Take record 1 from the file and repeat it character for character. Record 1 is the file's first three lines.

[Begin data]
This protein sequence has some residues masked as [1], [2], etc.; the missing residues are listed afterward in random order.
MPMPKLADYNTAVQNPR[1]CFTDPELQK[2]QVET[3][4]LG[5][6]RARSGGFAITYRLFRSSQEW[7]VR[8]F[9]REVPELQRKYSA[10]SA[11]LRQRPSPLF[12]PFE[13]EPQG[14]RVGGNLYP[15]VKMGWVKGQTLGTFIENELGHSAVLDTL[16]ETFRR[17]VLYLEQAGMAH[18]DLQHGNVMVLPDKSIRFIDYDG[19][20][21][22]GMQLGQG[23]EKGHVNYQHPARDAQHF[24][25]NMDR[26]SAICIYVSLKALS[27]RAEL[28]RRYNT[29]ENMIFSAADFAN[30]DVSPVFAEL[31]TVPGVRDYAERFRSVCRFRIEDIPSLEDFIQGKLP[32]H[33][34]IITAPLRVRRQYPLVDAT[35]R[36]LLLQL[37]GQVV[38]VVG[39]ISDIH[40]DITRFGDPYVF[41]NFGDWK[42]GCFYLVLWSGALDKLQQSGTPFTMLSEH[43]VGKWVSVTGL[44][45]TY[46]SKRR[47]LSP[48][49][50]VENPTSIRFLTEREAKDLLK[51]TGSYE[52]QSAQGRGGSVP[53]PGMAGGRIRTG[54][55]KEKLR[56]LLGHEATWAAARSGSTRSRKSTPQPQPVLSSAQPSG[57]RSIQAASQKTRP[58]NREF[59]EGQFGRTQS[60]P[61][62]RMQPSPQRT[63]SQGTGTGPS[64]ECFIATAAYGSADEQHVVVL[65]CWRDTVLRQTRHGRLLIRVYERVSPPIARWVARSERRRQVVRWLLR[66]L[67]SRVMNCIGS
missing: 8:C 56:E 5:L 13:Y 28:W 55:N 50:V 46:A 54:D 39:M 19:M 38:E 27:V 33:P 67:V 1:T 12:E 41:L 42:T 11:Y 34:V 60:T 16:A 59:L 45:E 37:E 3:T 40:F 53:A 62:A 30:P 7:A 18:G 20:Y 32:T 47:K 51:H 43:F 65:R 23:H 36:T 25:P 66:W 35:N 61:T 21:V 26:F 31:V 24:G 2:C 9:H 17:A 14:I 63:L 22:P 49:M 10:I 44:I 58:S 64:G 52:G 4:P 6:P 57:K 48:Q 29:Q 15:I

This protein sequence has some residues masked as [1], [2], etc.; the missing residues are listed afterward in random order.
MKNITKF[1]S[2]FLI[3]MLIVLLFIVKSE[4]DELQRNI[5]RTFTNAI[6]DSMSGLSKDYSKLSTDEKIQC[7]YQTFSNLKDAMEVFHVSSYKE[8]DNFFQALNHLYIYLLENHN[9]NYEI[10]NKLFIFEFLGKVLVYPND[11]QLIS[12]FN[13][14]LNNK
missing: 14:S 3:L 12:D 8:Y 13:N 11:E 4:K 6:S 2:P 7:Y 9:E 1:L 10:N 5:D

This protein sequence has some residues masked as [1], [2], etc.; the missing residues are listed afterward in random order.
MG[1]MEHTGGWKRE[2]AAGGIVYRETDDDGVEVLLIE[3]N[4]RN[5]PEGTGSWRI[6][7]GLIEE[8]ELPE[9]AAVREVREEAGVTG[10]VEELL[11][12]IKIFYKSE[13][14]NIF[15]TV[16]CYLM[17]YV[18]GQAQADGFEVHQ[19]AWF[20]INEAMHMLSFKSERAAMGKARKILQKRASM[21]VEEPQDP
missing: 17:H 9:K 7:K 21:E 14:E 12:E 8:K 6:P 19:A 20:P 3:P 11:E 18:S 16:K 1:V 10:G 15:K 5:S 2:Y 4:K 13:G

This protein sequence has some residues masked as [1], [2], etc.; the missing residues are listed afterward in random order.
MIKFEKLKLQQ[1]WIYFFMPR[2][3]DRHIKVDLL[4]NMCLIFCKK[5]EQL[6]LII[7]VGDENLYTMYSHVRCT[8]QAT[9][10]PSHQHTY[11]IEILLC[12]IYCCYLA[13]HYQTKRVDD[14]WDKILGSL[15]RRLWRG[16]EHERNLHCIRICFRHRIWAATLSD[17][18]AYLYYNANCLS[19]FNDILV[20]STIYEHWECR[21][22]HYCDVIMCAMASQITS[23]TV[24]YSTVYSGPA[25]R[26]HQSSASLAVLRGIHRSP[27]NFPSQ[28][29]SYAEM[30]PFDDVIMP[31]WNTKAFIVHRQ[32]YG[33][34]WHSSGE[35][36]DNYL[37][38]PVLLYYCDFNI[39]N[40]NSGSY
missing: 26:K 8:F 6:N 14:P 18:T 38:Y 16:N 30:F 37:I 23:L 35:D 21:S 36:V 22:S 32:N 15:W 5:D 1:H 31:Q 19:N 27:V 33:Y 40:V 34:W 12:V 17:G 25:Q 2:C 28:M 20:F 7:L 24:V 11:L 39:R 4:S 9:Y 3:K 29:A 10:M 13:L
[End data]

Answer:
This protein sequence has some residues masked as [1], [2], etc.; the missing residues are listed afterward in random order.
MPMPKLADYNTAVQNPR[1]CFTDPELQK[2]QVET[3][4]LG[5][6]RARSGGFAITYRLFRSSQEW[7]VR[8]F[9]REVPELQRKYSA[10]SA[11]LRQRPSPLF[12]PFE[13]EPQG[14]RVGGNLYP[15]VKMGWVKGQTLGTFIENELGHSAVLDTL[16]ETFRR[17]VLYLEQAGMAH[18]DLQHGNVMVLPDKSIRFIDYDG[19][20][21][22]GMQLGQG[23]EKGHVNYQHPARDAQHF[24][25]NMDR[26]SAICIYVSLKALS[27]RAEL[28]RRYNT[29]ENMIFSAADFAN[30]DVSPVFAEL[31]TVPGVRDYAERFRSVCRFRIEDIPSLEDFIQGKLP[32]H[33][34]IITAPLRVRRQYPLVDAT[35]R[36]LLLQL[37]GQVV[38]VVG[39]ISDIH[40]DITRFGDPYVF[41]NFGDWK[42]GCFYLVLWSGALDKLQQSGTPFTMLSEH[43]VGKWVSVTGL[44][45]TY[46]SKRR[47]LSP[48][49][50]VENPTSIRFLTEREAKDLLK[51]TGSYE[52]QSAQGRGGSVP[53]PGMAGGRIRTG[54][55]KEKLR[56]LLGHEATWAAARSGSTRSRKSTPQPQPVLSSAQPSG[57]RSIQAASQKTRP[58]NREF[59]EGQFGRTQS[60]P[61][62]RMQPSPQRT[63]SQGTGTGPS[64]ECFIATAAYGSADEQHVVVL[65]CWRDTVLRQTRHGRLLIRVYERVSPPIARWVARSERRRQVVRWLLR[66]L[67]SRVMNCIGS
missing: 8:C 56:E 5:L 13:Y 28:W 55:N 50:V 46:A 54:D 39:M 19:M 38:E 27:V 33:P 67:V 1:T 12:E 41:L 42:T 11:Y 34:V 60:T 16:A 59:L 45:E 37:E 3:T 40:F 53:A 62:A 30:P 7:A 18:G 20:Y 32:T 47:K 51:H 43:F 65:R 23:H 36:T 25:P 66:W 35:N 61:T 21:V 26:F 31:V 24:G 2:C 9:H 17:A 14:I 63:L 22:P 49:M 10:I 44:I 58:S 64:G 52:G 4:P 6:P 57:K 48:Q 29:Q 15:I